07 February 2006

Big Ian at centre of war of words as he defends his attack on McAleese

Irish Independent

FOREIGN Affairs Minister Dermot Ahern and Ian Paisley clashed over the DUP leader's claims that President McAleese was "dishonest" - a remark for which he refused to apologise, writes Gene McKenna.

They also clashed when Mr Paisley complained about "sectarianism" in the Republic and alleged attacks on his Free Presbyterian churches.

"I'm not going to take any lectures on sectarianism from you," Mr Ahern told him bluntly.

The minister described the discussions with the DUP as "robust".

The tough exchanges resulted from Dr Paisley's controversial comments, which he made at his party's weekend conference.

The DUP leader, with his son Ian Jnr by his side was yesterday sticking by the hardline comments to his party conference that the President was "dishonest".

"I don't like the President of the Irish Republic," Dr Paisley told delegates.

He accused her of being "dishonest" and of pretending to love Northern Ireland but actually "hating" it.

Dr Paisley also accused her of breaching diplomatic protocol and of being hostile to the PSNI.

The charges were denied by Aras an Uachtarain but it issued no formal response to the DUP leader's claims.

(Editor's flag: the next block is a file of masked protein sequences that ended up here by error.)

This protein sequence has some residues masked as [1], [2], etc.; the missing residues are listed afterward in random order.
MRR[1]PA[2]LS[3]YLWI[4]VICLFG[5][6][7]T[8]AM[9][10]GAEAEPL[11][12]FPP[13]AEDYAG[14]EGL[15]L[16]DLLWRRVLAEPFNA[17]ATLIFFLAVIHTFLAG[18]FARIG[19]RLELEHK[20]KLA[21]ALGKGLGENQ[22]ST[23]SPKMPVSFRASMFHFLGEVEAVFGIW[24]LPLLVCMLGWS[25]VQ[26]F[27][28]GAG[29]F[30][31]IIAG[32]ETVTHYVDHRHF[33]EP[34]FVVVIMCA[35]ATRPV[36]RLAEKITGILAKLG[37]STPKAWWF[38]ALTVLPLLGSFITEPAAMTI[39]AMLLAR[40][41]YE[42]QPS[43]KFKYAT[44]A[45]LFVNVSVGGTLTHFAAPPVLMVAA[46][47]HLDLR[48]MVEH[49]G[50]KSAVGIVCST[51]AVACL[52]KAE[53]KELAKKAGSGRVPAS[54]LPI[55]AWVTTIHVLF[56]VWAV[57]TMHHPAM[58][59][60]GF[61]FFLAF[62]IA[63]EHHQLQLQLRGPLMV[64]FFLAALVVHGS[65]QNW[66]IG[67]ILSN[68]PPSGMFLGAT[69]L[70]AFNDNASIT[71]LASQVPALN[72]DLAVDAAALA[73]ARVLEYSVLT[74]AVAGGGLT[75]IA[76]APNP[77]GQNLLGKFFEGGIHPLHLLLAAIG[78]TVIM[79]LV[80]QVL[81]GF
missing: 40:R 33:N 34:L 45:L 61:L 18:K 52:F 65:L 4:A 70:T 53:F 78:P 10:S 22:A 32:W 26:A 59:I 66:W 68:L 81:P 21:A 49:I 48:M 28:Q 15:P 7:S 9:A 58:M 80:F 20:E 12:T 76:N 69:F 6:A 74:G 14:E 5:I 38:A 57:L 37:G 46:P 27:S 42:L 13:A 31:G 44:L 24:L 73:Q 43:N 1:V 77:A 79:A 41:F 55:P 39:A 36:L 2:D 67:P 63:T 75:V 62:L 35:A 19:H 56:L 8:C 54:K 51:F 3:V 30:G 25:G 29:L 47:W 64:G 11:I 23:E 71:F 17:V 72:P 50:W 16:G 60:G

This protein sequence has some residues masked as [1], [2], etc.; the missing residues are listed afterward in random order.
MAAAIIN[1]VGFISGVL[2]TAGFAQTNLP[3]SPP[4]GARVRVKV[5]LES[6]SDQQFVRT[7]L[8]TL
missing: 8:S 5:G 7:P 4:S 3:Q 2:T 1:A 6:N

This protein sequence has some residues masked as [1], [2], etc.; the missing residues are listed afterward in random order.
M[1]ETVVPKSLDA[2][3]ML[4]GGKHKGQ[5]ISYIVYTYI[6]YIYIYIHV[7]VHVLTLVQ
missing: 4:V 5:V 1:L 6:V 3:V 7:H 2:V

At Hillsborough yesterday, Dr Paisley said that when President McAleese had made comments regarding Unionists and Nazis the Irish government had been strangely silent.

He said he had spoken the truth at the weekend and the Irish government was going to have to take it.

But Mr Ahern pointed out to him that President McAleese had apologised for her remarks at the time.

He said he felt obliged to tell Dr Paisley that on behalf of the Government and the Irish people, he found his criticisms of the President "unacceptable, unwarranted and untrue".

The Minister pointed out that no member of the Irish Government would speak in such terms of any head of state, not least the Queen of England.

Northern Secretary Peter Hain said the British Government held the President in very high regard and he saw last December when they met at Hillsborough that Queen Elizabeth felt likewise. Mr Hain said he personally was "a great admirer of the president".

Sinn Fein president Gerry Adams described the remarks as "typical Ian Paisley" while SDLP leader Mark Durkan spoke of the remarks as "ugly". Ulster Unionist leader Sir Reg Empey also distanced himself from the Paisley comments.

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